Sir, - "This State has behaved shamelessly where these vulnerable, long-suffering, put-upon women are concerned. At every turn, it has abjured its responsibility to them" (Analysis, February 6th). This summation of the report into the Magdalene laundries, by your religious affairs correspondent Patsy McGarry, gets to the heart of the matter.
How can the current Taoiseach of this so-called Republic, Enda Kenny, not fully and unreservedly apologise to the women who went through these institutions? It is abhorrent to common decency that these institutions operated for so long in this State and as the report has clearly shown, operated fully within the framework of this State.
Instead of repaying the €3.1 billion promissory note, Mr Kenny should rip that up and pay compensation to the women who came through this despicable system. Even that will not be enough to erase their suffering; and nothing can erase the shame on this nation for establishing, supporting and then excusing the operation of these laundries. - Yours, etc,
Sir, - As leader of the country, an important element of the Taoiseach's role is to keep a finger on the emotional pulse of the people and, at times, to give voice to their feelings.
The fact that we, as a country, tolerated the practice of slavery in the 20th century, is an eradicable stain on our national conscience. It does nothing for our confidence as a nation, at a time when we most need to be confident, to know that we live in a society which allowed young Irish citizens to be robbed of freedom, family, education, social interaction and, in a refinement of cruelty, their own names.
It really doesn't matter what the State did or didn't do - to quote Burke, "all that is necessary for the forces of evil to prevail in the world is for enough good men to do nothing". What matters now is that the Taoiseach, as leader of the people of Ireland, unreservedly gives voice to our collective sorrow and regret . - Yours, etc,
Dún Laoghaire, Co Dublin.
Sir, - I taught arts and crafts at High Park Convent in North Dublin in spring 1970, hired by Sister Anne, who had a small budget for enrichment classes for the teenagers living at the convent. She also had convinced the powers-that-be that the younger girls should have their own dorm, apart from women who had lived and were going to die at the convent in the service of the laundry there. She successfully fought for a half-way house and job training programme for the girls so that they might have a chance at life outside the laundry and the convent.
As an American student then I didn't know what I was seeing at the time, except that I knew Sister Anne was special. As stories continue to come out about the laundries, I realise I saw a true liberator in action. Sr Anne, you're the best. - Yours, etc,
S Yampa Way,
Sir, - Despite an absolute responsibility on An Taoiseach to make an apology to the victims of the Magdalene laundries, I take exception to his remark that Ireland, between the 1920s and 1950s was "authoritarian".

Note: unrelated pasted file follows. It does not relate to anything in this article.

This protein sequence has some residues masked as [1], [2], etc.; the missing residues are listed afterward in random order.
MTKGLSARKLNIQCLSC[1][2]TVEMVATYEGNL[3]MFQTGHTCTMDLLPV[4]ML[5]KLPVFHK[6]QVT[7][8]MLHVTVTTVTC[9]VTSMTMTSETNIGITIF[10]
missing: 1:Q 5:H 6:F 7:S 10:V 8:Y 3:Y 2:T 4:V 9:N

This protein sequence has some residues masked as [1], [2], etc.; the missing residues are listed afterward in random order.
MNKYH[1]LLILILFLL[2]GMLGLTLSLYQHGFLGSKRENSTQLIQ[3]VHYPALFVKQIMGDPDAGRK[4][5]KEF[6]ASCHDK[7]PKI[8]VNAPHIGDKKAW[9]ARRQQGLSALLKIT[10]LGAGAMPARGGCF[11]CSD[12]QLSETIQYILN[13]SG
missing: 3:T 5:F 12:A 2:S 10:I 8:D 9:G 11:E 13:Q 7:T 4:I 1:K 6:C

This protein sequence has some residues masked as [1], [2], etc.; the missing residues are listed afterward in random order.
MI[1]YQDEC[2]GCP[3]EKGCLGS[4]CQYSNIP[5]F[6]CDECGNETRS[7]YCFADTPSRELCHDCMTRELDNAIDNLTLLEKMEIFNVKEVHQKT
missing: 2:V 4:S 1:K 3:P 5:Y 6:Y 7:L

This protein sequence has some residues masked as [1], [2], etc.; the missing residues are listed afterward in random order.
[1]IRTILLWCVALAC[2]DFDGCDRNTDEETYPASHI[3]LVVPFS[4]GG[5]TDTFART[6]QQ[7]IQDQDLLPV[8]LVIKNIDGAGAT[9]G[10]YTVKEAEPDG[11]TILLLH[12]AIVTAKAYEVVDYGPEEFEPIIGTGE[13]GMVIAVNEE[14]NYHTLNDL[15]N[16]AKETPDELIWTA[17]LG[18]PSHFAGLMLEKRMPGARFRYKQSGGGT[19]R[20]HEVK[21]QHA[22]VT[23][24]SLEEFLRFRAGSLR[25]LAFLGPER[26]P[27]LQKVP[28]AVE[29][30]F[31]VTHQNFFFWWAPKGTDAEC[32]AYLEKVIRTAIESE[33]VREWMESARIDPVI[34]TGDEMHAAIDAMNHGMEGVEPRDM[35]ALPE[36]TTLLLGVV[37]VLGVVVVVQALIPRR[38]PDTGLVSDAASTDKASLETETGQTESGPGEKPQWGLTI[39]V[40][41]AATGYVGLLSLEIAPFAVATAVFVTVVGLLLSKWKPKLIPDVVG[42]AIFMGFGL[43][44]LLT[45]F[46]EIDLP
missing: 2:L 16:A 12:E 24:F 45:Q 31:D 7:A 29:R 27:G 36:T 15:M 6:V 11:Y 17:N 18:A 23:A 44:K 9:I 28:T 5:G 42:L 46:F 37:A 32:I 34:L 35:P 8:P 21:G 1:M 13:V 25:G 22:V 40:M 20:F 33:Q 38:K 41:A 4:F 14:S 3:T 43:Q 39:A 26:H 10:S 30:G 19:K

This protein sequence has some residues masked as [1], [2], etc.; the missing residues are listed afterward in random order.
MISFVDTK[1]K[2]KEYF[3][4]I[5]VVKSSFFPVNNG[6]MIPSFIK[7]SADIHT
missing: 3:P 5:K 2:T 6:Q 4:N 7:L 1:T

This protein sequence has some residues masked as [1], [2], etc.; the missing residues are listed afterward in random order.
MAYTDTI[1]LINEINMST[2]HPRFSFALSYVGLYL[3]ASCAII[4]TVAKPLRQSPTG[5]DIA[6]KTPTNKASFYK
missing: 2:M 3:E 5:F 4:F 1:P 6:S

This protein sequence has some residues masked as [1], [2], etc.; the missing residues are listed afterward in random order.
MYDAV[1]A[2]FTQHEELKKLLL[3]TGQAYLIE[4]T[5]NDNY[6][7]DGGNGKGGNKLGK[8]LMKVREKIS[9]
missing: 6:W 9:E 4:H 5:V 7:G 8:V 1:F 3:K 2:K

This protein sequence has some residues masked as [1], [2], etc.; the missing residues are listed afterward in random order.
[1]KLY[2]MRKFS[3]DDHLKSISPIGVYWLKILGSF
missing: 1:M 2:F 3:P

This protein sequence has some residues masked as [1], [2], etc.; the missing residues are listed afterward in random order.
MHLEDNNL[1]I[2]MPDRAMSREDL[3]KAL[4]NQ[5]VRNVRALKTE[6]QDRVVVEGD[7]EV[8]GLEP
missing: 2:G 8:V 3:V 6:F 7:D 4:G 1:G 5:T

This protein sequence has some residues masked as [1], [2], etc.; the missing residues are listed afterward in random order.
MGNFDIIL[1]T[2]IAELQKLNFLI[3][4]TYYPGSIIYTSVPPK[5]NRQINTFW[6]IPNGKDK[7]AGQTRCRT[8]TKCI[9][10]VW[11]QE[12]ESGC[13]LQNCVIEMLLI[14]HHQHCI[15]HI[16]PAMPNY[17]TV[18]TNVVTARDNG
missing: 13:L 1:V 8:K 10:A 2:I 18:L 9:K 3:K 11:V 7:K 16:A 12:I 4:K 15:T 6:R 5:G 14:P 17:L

When viewed in the context of real authoritarian regimes that dominated Europe at this time, from fascists in Germany and elsewhere before the second World War to Communists behind the Iron Curtain afterwards, it is in fact admirable that our fledgling nation was able to create a democratic state during this period.
We have made appalling mistakes as a country, with the disgrace of the Magdalene laundries being a case in point, but please do not forget the positive things to take from our history when considering this latest shame. - Yours, etc,
Sir, - Could certain broadcasters and politicians - the latest being Kathleen Lynch on Primetime this week - please learn English before they open their mouths in public.
If I hear another politician state that the Magdalene survivors should receive or will get a "fulsome" apology, I will crack up. That's exactly what those victims have been getting! "Fulsome" means excessive, cloying and insincere! But there again, that's just what they have been getting from the Government! - Yours, etc,
Sir, - Another chapter in a long list of the sordid, depraved and frankly disgusting activities of the Roman Catholic Church in Ireland was revealed by the publication of the report into the operation of church- run laundries in this country.
Numerous official reports in which the church reluctantly participated and admitted some guilt (though the hierarchy is still involved in denial and cover-up), have revealed that the Roman Catholic church as an organisation is not fit to have any involvement in publicly- funded programmes - most especially in the areas of education and health.
It has over many years corrupted the body politic to the extent that nearly all levels of civic authority turned a blind eye to its activities.
What is now needed is a truly secular republic, where the rights of all citizens are protected by the Constitution and legislature and where vested interests are unable to opt out of their democratic obligations. - Yours, etc,
Celbridge, Co Kildare.
Sir, - My generation will never really know the experience of fear and abuse that occurred in the Magdalene laundries. I wish I could see that those brave women get the apology they deserve. On February 5th they did not get the apology they deserve from the Government, but I can guarantee that they gained the sympathy, solidarity and support of all Irish people! - Yours, etc,
St Laurence's Road,
Chapelizod, Dublin 20.